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2

Nah you can't, there's nothing to refer to anyway (e.g. logical ID). Just create your own main table ;-). This is probably one of the reason it can't be used: One way to protect your VPC is to leave the main route table in its original default state (with only the local route), and explicitly associate each new subnet you create with one of the custom ...


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Of course you can edit it. What makes you think you can't? In any case, it's trivial to create a new routing table if need be.


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Because you're using S3 and Cloudfront, this is possible. You can setup multiple behaviours, each with a path pattern that then fetches content from different origins, as well as use S3 redirects. So to do this: Setup a redirect, using instructions at http://docs.aws.amazon.com/AmazonS3/latest/dev/how-to-page-redirect.html so the S3 bucket redirects from ...


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Let me ask - why do you care? I understand the logical reasoning, but it would not be something I would expect AWS to do - I would do those blocks in my application level. There are a lot of thigns that may go wrong and I would want full control over those blocks. So, for me it would be irrelevatn whether AWS does it - I would run my own decision logic.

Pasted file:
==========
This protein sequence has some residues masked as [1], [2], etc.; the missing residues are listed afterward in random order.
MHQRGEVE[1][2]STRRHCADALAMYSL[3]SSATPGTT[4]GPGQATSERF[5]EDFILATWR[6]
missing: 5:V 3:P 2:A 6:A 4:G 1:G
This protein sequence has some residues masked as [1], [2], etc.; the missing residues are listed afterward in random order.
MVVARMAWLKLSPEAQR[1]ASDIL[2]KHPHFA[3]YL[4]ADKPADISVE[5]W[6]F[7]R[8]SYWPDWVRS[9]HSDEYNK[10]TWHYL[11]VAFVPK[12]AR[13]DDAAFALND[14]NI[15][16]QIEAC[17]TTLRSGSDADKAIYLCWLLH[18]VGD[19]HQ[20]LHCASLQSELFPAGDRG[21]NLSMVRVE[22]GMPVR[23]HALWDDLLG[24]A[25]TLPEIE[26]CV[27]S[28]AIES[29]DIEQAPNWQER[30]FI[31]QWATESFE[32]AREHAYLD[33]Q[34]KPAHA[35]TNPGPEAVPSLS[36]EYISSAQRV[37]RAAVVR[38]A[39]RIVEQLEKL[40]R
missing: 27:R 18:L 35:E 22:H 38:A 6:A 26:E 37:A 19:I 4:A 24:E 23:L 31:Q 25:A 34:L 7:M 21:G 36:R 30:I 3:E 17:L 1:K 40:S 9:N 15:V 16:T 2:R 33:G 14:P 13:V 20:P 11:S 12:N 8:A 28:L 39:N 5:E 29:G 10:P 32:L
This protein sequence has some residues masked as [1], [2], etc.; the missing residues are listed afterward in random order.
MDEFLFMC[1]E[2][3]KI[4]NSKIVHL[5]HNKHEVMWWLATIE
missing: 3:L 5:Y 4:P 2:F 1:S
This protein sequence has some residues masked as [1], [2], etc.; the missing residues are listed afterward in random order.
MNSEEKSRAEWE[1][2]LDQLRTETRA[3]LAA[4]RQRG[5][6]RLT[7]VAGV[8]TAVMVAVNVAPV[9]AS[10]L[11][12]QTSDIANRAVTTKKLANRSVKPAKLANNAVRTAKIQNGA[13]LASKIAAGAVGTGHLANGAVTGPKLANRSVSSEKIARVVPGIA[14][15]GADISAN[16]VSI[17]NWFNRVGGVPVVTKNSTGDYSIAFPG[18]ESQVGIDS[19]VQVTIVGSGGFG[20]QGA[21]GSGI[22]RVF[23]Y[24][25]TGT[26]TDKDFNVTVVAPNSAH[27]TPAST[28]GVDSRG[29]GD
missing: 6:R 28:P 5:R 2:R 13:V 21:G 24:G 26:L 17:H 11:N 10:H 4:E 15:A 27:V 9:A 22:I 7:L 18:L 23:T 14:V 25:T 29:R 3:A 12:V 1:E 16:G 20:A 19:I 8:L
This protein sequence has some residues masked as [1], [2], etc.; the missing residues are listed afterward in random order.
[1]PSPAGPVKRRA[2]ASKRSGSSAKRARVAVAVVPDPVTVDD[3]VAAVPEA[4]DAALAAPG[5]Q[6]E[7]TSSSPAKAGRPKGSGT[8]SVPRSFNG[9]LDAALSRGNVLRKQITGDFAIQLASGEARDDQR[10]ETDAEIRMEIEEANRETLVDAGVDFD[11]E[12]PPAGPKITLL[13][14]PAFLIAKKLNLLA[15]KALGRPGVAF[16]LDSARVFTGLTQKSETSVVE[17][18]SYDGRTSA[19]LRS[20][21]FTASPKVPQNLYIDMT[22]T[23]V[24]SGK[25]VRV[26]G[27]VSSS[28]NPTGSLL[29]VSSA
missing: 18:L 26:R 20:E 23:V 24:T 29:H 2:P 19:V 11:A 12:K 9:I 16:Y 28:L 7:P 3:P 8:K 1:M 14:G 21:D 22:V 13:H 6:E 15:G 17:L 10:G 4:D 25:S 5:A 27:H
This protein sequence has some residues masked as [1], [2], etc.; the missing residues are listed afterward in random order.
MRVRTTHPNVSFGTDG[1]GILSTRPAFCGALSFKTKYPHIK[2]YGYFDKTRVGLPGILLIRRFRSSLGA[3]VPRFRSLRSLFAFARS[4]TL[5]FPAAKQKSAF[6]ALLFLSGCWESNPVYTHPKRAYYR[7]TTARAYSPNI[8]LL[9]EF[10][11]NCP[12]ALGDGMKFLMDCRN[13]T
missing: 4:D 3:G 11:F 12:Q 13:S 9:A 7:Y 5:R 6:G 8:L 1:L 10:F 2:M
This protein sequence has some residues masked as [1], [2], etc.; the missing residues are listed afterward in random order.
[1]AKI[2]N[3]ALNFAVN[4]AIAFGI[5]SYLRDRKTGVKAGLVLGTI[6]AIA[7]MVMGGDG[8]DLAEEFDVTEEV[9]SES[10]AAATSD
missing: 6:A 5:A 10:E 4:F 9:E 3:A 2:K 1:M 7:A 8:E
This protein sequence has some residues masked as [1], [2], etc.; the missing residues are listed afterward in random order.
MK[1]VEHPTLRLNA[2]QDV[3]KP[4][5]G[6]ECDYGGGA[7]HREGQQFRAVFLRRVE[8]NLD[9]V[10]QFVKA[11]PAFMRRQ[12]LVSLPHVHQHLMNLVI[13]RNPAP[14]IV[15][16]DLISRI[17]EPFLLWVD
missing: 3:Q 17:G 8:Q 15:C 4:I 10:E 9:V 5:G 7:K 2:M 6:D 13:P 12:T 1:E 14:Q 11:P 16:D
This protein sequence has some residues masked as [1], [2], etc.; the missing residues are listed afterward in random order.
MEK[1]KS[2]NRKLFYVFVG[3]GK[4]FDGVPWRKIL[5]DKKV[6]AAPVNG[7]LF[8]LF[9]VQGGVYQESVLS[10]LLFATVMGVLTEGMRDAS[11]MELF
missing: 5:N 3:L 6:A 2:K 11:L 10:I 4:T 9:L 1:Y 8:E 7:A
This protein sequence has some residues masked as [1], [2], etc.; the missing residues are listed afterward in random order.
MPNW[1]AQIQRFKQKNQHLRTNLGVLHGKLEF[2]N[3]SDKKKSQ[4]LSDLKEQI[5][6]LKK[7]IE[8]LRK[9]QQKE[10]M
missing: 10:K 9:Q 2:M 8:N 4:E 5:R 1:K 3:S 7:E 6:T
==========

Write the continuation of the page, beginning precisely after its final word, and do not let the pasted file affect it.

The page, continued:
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The A-record alias you create has to be the same as the name of the bucket, because virtual hosting of buckets in S3 requires that the Host: header sent by the browser match the bucket name. There's not really another practical way in which virtual hosting of buckets could be accomplished... the bucket has to be identified by some mechanism, and that ...


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Recommendation Start learning to use, and using the AWS Command-line, combined with your own homegrown solution to manage your DNS entries. I personally have a solution which rounds up multiple text files (each with customer identification and comments contained) into one file, which then ships off to my authoritative DNS whenever there is an update. More ...


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I don't know of any off-the-shelf solution to do this. That said, homebrewing a Route53 management system should be fairly simple - a couple mysql tables and a sync script in a language of your choice is really all it would take.



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